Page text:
Scotland faces becoming a one party state under the Scottish National Party as Labour struggles to fight Nicola Sturgeon's party north of the border, David Cameron has warned. The UK prime minister claimed the Scottish Conservatives were the only party capable of challenging the nationalists' dominance in the polls.
Cameron made the pitch to Scottish voters at the Scottish Conservative annual conference in Edinburgh on Friday 4 March, just two months before the Holyrood elections in May.
"We are now the only party that can properly challenge the SNP," the Conservative leader declared. "They've been in power for nine years, they are the establishment and, with Labour's collapse, Scotland is in danger of becoming a one-party-state."
He added: "The first thing we need to tell voters is about the UK. We always said we were the party of the Union. But now it's clear we're the only party of the Union. For the SNP, it's still independence or nothing despite us settling the matter for a generation.
"And now we've got Labour – and the Lib Dems – saying their politicians can campaign either way if a second referendum should ever take place, effectively abandoning their support for the Union.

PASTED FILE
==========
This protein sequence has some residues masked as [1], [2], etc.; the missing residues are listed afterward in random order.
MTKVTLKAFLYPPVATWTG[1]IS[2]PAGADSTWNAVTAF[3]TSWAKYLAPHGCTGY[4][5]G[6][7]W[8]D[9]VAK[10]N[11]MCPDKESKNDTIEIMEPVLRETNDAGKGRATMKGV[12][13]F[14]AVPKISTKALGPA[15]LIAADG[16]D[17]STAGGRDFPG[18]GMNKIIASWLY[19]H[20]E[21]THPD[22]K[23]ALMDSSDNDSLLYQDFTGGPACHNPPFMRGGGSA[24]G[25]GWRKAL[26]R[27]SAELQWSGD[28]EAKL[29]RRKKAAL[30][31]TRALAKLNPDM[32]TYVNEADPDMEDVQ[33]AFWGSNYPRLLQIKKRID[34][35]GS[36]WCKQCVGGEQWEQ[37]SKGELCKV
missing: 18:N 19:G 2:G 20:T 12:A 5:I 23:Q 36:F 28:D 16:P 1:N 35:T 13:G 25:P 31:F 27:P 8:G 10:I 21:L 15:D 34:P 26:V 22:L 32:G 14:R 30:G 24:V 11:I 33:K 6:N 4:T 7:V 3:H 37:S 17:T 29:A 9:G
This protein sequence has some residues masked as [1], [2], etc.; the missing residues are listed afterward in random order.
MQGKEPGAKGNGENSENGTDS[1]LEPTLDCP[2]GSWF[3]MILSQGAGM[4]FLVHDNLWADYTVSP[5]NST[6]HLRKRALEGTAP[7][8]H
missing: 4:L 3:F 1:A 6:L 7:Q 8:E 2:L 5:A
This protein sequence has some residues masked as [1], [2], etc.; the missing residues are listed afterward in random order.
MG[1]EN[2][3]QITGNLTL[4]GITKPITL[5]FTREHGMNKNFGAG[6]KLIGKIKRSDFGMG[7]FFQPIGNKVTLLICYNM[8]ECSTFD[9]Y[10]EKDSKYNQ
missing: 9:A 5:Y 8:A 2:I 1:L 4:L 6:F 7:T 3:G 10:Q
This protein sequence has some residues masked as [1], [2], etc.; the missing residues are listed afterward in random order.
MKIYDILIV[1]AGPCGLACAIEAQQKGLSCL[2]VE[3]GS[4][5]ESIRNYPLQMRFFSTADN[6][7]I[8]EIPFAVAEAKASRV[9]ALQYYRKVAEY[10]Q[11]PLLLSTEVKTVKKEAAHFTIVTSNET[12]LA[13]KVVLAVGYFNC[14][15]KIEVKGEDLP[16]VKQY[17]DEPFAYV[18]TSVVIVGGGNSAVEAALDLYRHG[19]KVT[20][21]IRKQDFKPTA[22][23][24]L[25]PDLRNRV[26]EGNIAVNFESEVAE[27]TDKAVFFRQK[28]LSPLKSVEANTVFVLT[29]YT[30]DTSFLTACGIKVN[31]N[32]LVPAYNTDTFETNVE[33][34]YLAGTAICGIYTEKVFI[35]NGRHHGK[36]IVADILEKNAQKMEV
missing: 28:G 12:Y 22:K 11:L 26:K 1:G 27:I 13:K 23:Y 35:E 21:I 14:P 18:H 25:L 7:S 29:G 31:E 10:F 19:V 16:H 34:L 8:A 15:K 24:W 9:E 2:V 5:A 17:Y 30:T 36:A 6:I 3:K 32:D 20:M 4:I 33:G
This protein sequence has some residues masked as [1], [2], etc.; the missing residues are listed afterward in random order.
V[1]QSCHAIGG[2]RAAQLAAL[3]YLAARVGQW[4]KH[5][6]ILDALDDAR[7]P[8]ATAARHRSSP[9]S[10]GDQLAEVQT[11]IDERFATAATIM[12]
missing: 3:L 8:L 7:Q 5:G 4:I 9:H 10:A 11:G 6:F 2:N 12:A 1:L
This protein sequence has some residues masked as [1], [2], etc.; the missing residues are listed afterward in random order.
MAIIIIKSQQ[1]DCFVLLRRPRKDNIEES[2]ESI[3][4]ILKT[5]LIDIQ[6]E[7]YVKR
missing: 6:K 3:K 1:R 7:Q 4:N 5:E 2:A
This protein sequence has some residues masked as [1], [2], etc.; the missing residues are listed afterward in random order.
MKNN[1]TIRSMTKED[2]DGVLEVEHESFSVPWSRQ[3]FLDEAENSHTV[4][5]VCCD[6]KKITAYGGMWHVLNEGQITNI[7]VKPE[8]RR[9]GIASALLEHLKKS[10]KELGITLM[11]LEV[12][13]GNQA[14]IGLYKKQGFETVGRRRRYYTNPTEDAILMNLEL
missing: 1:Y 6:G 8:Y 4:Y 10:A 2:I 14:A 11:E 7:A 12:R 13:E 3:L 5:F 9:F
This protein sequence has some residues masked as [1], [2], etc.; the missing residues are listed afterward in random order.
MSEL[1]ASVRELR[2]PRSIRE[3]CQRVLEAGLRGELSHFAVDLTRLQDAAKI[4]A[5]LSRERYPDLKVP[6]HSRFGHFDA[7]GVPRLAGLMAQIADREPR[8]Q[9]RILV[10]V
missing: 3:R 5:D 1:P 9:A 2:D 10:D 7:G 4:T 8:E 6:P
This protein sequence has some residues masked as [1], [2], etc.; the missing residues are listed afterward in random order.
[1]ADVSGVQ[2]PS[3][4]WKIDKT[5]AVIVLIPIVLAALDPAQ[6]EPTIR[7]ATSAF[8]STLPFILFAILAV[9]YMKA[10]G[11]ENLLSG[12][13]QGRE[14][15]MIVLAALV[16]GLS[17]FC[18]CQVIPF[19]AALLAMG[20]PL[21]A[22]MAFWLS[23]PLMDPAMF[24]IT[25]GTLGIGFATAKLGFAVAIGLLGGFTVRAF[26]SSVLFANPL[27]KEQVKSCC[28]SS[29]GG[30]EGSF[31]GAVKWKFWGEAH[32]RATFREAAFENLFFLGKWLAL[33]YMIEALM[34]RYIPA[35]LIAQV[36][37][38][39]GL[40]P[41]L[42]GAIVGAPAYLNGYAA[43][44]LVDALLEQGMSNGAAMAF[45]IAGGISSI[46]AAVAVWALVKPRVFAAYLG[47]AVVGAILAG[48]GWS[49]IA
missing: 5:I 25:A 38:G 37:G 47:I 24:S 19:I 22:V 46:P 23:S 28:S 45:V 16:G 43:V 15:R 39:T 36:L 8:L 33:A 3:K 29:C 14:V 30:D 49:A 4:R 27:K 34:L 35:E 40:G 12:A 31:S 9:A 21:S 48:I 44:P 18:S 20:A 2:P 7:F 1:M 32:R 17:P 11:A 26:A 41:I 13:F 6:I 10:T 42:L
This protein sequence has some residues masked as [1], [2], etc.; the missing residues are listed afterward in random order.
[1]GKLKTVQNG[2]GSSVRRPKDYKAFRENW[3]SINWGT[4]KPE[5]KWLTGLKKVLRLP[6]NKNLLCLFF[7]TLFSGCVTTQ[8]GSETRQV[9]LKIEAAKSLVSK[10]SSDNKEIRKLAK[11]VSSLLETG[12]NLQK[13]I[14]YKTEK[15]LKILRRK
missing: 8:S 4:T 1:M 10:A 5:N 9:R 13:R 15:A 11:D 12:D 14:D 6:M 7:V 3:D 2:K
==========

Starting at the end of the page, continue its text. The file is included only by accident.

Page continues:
"For Scotland, this is huge. It leaves just one party – the Conservatives and one person – Ruth Davidson – to speak up for the two million people who voted No in that  referendum."
Cameron's keynote speech comes after Labour were reduced from 41 to one seat in Scotland after the 2015 general election.
The Liberal Democrats also witnessed a near wipe-out, with just Alistair Carmichael surviving. The SNP, however, romped to victory and gained 50 constituencies at the May ballot, bringing their total number of MPs to 56.
Former minister Jim Murphy resigned as Scottish Labour leader in reaction to the result and MSP Kezia Dugdale has been at the top of the party since August 2015. But despite the reshuffle and Jeremy Corbyn's surprise election as Labour leader, Scottish Labour are far behind the SNP in the opinion polls.
The latest survey from Survation for The Daily Mail, of more 1,000 people between 25 and 29 February, put the SNP on 54%, Scottish Labour on 21% and the Scottish Conservatives on 16%.